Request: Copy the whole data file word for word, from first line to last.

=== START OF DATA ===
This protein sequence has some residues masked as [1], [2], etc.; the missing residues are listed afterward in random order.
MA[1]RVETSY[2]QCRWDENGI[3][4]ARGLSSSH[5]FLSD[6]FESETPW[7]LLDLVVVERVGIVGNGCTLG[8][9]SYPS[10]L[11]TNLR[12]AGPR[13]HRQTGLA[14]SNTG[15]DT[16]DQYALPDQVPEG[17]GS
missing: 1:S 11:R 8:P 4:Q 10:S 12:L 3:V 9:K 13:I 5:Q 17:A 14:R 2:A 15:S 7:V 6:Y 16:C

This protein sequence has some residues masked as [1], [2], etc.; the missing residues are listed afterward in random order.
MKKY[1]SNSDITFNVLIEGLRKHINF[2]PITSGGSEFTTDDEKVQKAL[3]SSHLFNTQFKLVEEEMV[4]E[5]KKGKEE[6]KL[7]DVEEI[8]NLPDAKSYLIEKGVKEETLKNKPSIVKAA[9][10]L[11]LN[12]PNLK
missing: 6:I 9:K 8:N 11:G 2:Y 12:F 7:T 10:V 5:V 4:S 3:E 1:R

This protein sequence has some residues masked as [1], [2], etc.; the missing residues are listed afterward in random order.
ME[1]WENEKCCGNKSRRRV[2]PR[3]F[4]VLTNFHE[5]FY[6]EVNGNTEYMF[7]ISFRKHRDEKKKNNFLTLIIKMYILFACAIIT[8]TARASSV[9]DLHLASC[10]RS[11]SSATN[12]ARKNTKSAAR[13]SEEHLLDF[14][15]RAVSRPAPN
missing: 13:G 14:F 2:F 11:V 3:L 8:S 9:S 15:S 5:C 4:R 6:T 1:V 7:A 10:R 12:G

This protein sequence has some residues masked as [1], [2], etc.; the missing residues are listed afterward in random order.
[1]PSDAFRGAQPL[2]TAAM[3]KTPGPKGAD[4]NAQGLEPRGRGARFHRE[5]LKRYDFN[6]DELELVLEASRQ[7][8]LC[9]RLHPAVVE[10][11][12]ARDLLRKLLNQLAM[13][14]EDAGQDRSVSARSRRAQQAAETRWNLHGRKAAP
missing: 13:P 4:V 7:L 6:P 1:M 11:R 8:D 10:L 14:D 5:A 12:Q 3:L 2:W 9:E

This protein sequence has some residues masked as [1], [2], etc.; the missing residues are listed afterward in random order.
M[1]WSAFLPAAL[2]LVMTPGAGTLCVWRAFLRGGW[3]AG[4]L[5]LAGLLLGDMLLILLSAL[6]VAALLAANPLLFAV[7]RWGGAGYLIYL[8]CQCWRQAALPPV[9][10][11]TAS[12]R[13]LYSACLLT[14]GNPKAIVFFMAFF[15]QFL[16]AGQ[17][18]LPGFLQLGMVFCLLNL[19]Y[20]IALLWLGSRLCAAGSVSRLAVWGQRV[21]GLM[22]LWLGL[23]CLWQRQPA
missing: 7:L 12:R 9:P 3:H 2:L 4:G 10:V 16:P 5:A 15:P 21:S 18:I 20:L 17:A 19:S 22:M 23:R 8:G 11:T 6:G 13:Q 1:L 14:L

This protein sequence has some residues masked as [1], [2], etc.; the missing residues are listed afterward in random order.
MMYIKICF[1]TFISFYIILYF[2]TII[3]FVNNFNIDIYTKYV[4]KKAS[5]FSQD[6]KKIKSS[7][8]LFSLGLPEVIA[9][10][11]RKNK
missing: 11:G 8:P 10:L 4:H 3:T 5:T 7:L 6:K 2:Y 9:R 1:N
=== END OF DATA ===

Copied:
This protein sequence has some residues masked as [1], [2], etc.; the missing residues are listed afterward in random order.
MA[1]RVETSY[2]QCRWDENGI[3][4]ARGLSSSH[5]FLSD[6]FESETPW[7]LLDLVVVERVGIVGNGCTLG[8][9]SYPS[10]L[11]TNLR[12]AGPR[13]HRQTGLA[14]SNTG[15]DT[16]DQYALPDQVPEG[17]GS
missing: 1:S 11:R 8:P 4:Q 10:S 12:L 3:V 9:K 13:I 5:Q 17:A 14:R 2:A 15:S 7:V 6:Y 16:C

This protein sequence has some residues masked as [1], [2], etc.; the missing residues are listed afterward in random order.
MKKY[1]SNSDITFNVLIEGLRKHINF[2]PITSGGSEFTTDDEKVQKAL[3]SSHLFNTQFKLVEEEMV[4]E[5]KKGKEE[6]KL[7]DVEEI[8]NLPDAKSYLIEKGVKEETLKNKPSIVKAA[9][10]L[11]LN[12]PNLK
missing: 6:I 9:K 8:N 11:G 2:Y 12:F 7:T 10:V 5:V 4:S 3:E 1:R

This protein sequence has some residues masked as [1], [2], etc.; the missing residues are listed afterward in random order.
ME[1]WENEKCCGNKSRRRV[2]PR[3]F[4]VLTNFHE[5]FY[6]EVNGNTEYMF[7]ISFRKHRDEKKKNNFLTLIIKMYILFACAIIT[8]TARASSV[9]DLHLASC[10]RS[11]SSATN[12]ARKNTKSAAR[13]SEEHLLDF[14][15]RAVSRPAPN
missing: 13:G 14:F 2:F 11:V 3:L 8:S 9:S 15:S 5:C 4:R 6:T 1:V 7:A 10:R 12:G

This protein sequence has some residues masked as [1], [2], etc.; the missing residues are listed afterward in random order.
[1]PSDAFRGAQPL[2]TAAM[3]KTPGPKGAD[4]NAQGLEPRGRGARFHRE[5]LKRYDFN[6]DELELVLEASRQ[7][8]LC[9]RLHPAVVE[10][11][12]ARDLLRKLLNQLAM[13][14]EDAGQDRSVSARSRRAQQAAETRWNLHGRKAAP
missing: 13:P 4:V 7:L 6:P 1:M 11:R 8:D 10:L 14:D 5:A 12:Q 3:L 2:W 9:E

This protein sequence has some residues masked as [1], [2], etc.; the missing residues are listed afterward in random order.
M[1]WSAFLPAAL[2]LVMTPGAGTLCVWRAFLRGGW[3]AG[4]L[5]LAGLLLGDMLLILLSAL[6]VAALLAANPLLFAV[7]RWGGAGYLIYL[8]CQCWRQAALPPV[9][10][11]TAS[12]R[13]LYSACLLT[14]GNPKAIVFFMAFF[15]QFL[16]AGQ[17][18]LPGFLQLGMVFCLLNL[19]Y[20]IALLWLGSRLCAAGSVSRLAVWGQRV[21]GLM[22]LWLGL[23]CLWQRQPA
missing: 7:L 12:R 9:P 3:H 2:L 4:G 10:V 16:P 5:A 15:P 21:S 18:I 20:L 17:A 19:S 22:M 23:R 8:G 11:T 6:G 13:Q 1:L 14:L

This protein sequence has some residues masked as [1], [2], etc.; the missing residues are listed afterward in random order.
MMYIKICF[1]TFISFYIILYF[2]TII[3]FVNNFNIDIYTKYV[4]KKAS[5]FSQD[6]KKIKSS[7][8]LFSLGLPEVIA[9][10][11]RKNK
missing: 11:G 8:P 10:L 4:H 3:T 5:T 7:L 6:K 2:Y 9:R 1:N